A cultural trip around the eastern states of Australia: rocking the indigenous arts scene
March 14, 2014 | By:
NSW and Queensland are full of cultural surprises, from ancestral rock art to contemporary sculptures along the coastline. And there's always the opera
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The sails of Sydney Opera House are illuminated nightly during the Vivid Sydney festival

To experience Queensland’s tropical north through the eyes of the people who have been its custodians for tens of thousands of years, you must leave the big city behind to travel the Bama Way.

This Aboriginal journey from Cairns to Cooktown follows storylines of the Kuku Yalanji and Guugu Yimithirr peoples, with three different Aboriginal-owned tours exploring indigenous culture.

High in the hills outside Cooktown, for example, you can walk among ancestral rock art sites led by Nugal-warra elder and storyteller Willie Gordon, who unearths the practical and spiritual meanings behind this primordial art with great energy and charm.

Indigenous tours are a superb way to tap into the rich natural resources that these lands are blessed with, from ‘songlines’ (significant indigenous journey-cum-pilgrimages) to food foraging.

And, of course, the marine life in and around Cairns and the Great Barrier Reef makes for more than just a fishy feast. This natural watery playground is an essential stop on any tour of the region, for divers, snorkellers and sailors alike. It’s also a favourite with some of the world’s toughest ironmen.

AdventureFestival and Ocean Challenge

The Cairns Airport Adventure Festival, an annual sports extravaganza, gives amateur and professional athletes the chance to get up close to the iconic coral, with events such as the Great Barrier Reef Ocean Challenge and Quicksilver Reef Swim on Green Island coral cay.

The festival’s biggest challenge is Ironman Cairns, a gruelling triathlon that travels from reef to rainforest, featuring a 3.8km swim, a 180km bike leg along one of Australia’s most scenic roads, towards Port Douglas, and a 42.2km run, taking in the sunny sights of coastal Cairns.

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Nugal-warra elder Willie Gordon explains some of the ancient Aboriginal rock art

Such buff beings are what many Brits associate with Sydney’s beach culture. The scene on Bondi is many things – loud, toned, joyous – but arty? Not so much.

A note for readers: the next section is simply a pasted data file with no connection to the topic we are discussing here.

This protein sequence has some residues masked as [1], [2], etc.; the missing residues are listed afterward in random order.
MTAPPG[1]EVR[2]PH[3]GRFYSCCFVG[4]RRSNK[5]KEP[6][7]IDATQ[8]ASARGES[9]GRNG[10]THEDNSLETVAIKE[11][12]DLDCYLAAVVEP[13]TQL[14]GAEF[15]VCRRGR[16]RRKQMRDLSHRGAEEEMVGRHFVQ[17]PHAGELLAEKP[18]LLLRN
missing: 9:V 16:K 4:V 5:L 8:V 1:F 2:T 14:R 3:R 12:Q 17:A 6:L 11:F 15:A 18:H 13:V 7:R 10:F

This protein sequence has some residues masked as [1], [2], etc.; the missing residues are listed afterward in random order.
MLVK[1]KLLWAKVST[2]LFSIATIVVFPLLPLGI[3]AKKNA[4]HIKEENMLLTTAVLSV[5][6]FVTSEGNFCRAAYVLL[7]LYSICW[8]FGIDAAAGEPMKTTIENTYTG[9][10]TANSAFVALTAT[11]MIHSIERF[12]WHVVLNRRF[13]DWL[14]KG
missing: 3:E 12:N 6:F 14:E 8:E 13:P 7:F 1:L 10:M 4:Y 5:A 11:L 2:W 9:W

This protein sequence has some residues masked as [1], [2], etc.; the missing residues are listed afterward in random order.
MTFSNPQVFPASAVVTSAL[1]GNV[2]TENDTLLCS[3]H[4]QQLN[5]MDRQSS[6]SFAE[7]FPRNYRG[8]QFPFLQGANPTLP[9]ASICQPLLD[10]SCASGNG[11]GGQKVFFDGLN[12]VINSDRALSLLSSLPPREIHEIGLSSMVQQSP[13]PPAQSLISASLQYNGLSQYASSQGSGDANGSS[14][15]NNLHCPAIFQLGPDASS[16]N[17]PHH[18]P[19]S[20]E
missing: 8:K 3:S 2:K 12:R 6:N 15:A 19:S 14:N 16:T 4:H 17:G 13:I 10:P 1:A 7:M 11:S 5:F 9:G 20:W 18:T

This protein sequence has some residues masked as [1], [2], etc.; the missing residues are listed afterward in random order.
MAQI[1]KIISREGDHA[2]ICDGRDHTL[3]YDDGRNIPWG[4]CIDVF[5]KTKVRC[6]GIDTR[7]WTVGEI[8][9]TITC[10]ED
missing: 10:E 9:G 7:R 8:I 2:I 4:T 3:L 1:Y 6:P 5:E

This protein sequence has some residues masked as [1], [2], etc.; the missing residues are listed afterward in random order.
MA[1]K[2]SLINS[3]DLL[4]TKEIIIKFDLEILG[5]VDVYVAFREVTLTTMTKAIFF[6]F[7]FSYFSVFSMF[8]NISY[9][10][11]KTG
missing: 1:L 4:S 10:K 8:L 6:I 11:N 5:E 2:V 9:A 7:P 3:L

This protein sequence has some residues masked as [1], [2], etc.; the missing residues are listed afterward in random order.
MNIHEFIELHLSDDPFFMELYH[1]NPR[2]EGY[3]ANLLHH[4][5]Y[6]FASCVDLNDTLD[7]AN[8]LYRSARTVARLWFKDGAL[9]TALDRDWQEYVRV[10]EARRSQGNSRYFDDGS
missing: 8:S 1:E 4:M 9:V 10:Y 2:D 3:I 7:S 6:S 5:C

Or at least that’s what I thought on first arriving in the city. I’d come to the beach to switch off, to be sun-soaked and self-indulgent. But on my first visit to Bondi I found sea urchins. No surprise there, you may think, but these creatures were marooned far from the surf: giant, boldly-coloured urchins the size of smart cars, glowing cerise pink and sky-blue against the sand, their lime green spikes like cartoon cacti gleaming in the sun.

‘Urchins’ was the work of artist Margarita Sampson, part of Sculpture by the Sea. It’s Australia’s largest annual outdoor festival of free sculpture and brings in half a million spectators to see works set along Sydney’s coastline.

Sydney’s art scene highlights

Sydney’s waterfront becomes the stage for a full orchestra during this year’s Handa Opera on Sydney Harbour. The distinctive sail-like roof of the world’s most famous opera house is also the back-drop for Vivid Sydney, a mesmerising annual display of outdoor lighting sculptures and cutting-edge music that brightens Sydney in winter. Vivid takes over Sydney’s venerable Museum of Contemporary Art, with public talks and debates from leading creative thinkers.

In the heart of Sydney, the Art Gallery of New South Wales is a must-see for art lovers with its collections of colonial and 19th-century Australian works and European old masters. And thought-provoking art is found year-round in the independent galleries and design boutiques of hipster neighbourhoods such as Surry Hills, Paddington and Darlinghurst.

Part of the reason we call these regions Essential Australia is the way their cultural and natural landscapes collide. The rainforests, cliffs and surf-sculpted headlands are natural canvasses for both contemporary and traditional indigenous arts. And they make for quite some backdrops.

Five arts and culture experiences

Go gallery hopping in Sydney’s creative villages: Surry Hills’ artists’ studios, Paddington’s big-name galleries and Darlinghurst’s fashion and design shops.

Throw a spear with the brothers of the Kubirri Warra at Cooya Beach, north of Port Douglas.

Enjoy opera against the iconic backdrop of Sydney Opera House and Harbour Bridge, with a full orchestra on a stage over the water. This year is Puccini’s Madama Butterfly.

See awesome rock art with indigenous guide and Nugal-warra elder Willie Gordon outside Cooktown, Queensland.

Get your groove on at Byron Bay Bluesfest (17-21 April) in the idyllic surrounds of Tyagarah Tea Tree Farm. This year’s highlights include Elvis Costello, Suzanne Vega, Dr John, Iron & Wine, The Wailers and Morcheeba.